It’s 5 am. As I stand at the counter running my hands through the jar of coffee beans like a toddler playing with sensory bin, smelling the aroma of coffee freshly brewing, I find myself waiting. Waiting for the first drop of my drink of life to wake up my senses. Waiting to wrap my hands around that hot mug, to carry it into the other room before I start my day, hours before the rest of the house stirs. Waiting for the sun to rise and tell my body it’s ok to feel awake again.
As I sit in the darkness of another morning I am confronted by my own biggest struggle in motherhood. It feels trivial to even type it out, and it doesn’t carry nearly the same weight of baggage as other moms I know. But waiting comes with its own baggage. Anxiety. Frustration. Fear.
Waiting is exhausting. And motherhood is already exhausting enough.
On a typical day I think I spend at least a couple of hours waiting. For my 9 month old to eat as he tries to shove as much food in his mouth as possible. For my 3 year old to put her shoes on while I stand bundled up in my coat with an overtired baby strapped to me ready to fall asleep for a nap on our morning walk. For that same preschooler to just wash her hands already after going to the potty, and then to eat the supper she no longer wants – the same supper she requested only a half hour ago, I might add. For the tantrums to pass, the crying to stop, the teeth to come in, the poop to finally make it into the potty.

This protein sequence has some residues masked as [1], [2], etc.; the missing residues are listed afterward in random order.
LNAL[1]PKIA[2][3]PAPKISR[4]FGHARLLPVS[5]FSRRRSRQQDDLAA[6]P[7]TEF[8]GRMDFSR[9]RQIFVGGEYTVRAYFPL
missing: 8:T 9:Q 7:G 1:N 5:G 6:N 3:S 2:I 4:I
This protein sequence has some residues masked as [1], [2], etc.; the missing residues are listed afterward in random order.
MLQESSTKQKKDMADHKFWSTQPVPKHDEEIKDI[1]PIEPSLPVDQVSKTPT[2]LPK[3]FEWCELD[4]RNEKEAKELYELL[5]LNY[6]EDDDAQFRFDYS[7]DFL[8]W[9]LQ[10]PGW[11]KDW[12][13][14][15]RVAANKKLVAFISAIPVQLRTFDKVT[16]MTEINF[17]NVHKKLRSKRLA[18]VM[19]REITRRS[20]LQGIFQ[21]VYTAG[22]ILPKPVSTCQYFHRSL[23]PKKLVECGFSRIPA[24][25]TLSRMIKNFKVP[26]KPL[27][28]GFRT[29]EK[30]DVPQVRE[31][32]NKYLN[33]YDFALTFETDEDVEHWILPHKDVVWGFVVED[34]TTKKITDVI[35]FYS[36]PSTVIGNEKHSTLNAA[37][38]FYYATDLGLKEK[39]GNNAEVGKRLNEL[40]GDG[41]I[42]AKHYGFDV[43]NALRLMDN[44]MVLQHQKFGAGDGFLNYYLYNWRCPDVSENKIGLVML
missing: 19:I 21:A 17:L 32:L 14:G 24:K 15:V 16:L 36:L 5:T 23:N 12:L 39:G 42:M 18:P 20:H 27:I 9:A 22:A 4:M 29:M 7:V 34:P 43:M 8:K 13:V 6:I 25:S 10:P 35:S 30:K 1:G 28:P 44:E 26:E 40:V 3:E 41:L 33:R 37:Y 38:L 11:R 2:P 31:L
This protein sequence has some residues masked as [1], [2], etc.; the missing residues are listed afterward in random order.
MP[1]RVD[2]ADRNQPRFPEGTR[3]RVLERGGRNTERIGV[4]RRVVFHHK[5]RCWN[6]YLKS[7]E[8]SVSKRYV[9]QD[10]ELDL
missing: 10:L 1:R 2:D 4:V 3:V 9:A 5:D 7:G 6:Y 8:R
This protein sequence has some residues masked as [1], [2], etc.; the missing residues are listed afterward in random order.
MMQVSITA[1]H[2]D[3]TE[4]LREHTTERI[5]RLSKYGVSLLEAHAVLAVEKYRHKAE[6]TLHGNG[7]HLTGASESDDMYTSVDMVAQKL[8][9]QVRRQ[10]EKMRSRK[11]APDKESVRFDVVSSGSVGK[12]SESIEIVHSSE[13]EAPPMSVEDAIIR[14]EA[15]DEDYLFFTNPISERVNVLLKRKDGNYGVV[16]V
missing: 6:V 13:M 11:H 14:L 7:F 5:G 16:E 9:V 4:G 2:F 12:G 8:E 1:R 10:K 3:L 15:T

As mothers we often forget to show ourself grace for making it through those mundane days. Our waiting translates to our children learning, growing, and developing and we don’t give ourselves nearly enough credit for the impact we have on our tiny humans. We are told to enjoy this season of life because it will be over before we know it, but the truth is sometimes waiting is hard. Accepting our struggles openly and honestly in whatever form they come in is the first step to enjoying motherhood to its fullest. Even the rainbow doesn’t show up until after the storm. Sometimes motherhood can simply be about waiting the storm out. Other days the waiting is so worth it.
shared by guest author Tiffany Carther-Krone